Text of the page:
What makes a Brooklyn bar?
Is it the wood? Is is the draft list that features only craft beer and local breweries? Is it the bartender, whose surly, I’ve-seen-it-all disposition seems out of sync with his youth? And which of these things explains why you find yourself so hopelessly drawn through the door, night after night, to pull up a stool at your neighborhood joint and order the same thing you can’t nearly afford?
These questions form the partial premise of [PORTO], a new play by Kate Benson running at the Bushwick Starr through Feb. 4, as part of the Exponential Theater Festival. “A neighborhood bar in a gentrifying outpost of a major American City,” reads the play’s tagline. “I know this will end badly, but for now, it tastes really good.”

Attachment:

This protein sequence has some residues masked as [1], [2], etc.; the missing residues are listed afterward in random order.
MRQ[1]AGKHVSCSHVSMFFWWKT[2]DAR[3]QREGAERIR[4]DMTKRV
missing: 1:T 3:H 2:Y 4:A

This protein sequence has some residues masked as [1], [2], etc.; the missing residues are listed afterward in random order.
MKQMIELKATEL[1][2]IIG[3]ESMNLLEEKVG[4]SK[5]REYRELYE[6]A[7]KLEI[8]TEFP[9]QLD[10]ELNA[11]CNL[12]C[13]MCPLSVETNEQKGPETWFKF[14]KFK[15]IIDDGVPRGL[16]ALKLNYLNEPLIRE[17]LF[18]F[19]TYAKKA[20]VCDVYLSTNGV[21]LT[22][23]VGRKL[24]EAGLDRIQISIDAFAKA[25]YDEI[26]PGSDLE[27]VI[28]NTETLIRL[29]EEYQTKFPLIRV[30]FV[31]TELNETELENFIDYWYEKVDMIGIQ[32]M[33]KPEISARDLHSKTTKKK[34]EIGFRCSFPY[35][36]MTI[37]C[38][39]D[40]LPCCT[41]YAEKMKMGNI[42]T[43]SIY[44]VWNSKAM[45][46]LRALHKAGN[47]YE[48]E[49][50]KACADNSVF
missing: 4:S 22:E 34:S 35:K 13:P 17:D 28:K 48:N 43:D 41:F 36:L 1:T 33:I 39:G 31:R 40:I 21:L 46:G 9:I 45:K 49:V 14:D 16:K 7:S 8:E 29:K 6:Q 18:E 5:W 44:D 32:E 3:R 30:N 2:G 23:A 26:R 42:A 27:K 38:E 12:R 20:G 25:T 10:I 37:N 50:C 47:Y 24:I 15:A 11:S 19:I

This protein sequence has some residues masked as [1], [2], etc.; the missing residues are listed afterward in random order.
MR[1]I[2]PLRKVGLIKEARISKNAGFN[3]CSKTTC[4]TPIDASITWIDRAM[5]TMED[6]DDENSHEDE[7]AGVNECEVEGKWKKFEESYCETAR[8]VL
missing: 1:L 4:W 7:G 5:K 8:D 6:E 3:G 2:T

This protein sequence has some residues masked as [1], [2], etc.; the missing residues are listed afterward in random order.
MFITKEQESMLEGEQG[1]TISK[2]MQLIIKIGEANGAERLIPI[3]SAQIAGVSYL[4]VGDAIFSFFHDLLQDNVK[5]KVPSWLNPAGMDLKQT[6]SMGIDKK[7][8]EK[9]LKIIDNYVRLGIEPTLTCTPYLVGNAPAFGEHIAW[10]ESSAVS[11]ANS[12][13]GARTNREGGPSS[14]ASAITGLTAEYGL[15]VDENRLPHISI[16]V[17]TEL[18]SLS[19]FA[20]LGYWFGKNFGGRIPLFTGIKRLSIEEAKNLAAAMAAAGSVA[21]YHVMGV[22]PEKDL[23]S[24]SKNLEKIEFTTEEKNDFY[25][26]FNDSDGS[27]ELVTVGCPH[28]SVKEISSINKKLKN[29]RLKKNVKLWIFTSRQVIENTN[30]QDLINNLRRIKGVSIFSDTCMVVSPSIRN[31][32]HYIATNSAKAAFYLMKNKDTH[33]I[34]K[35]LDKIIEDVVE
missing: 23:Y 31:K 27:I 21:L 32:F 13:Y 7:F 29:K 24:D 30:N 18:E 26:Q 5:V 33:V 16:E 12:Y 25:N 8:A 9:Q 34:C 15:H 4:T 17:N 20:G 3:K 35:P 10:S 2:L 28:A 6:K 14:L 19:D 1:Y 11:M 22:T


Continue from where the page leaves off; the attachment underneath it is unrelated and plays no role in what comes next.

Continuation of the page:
The “city” turns out to be a borough: The narrator eventually admits that we are in fact in Brooklyn, albeit only once, as if the city name could be supplanted were the show picked up for a run in Portland or Chicago. But Brooklyn is an easy sell for [PORTO]; the bar is a cliché so self-serious that it almost feels new again.
“Edison lights glowing,” Benson narrates. “Serious food. Serious beer. Serious booze. … You know the place.” (more…)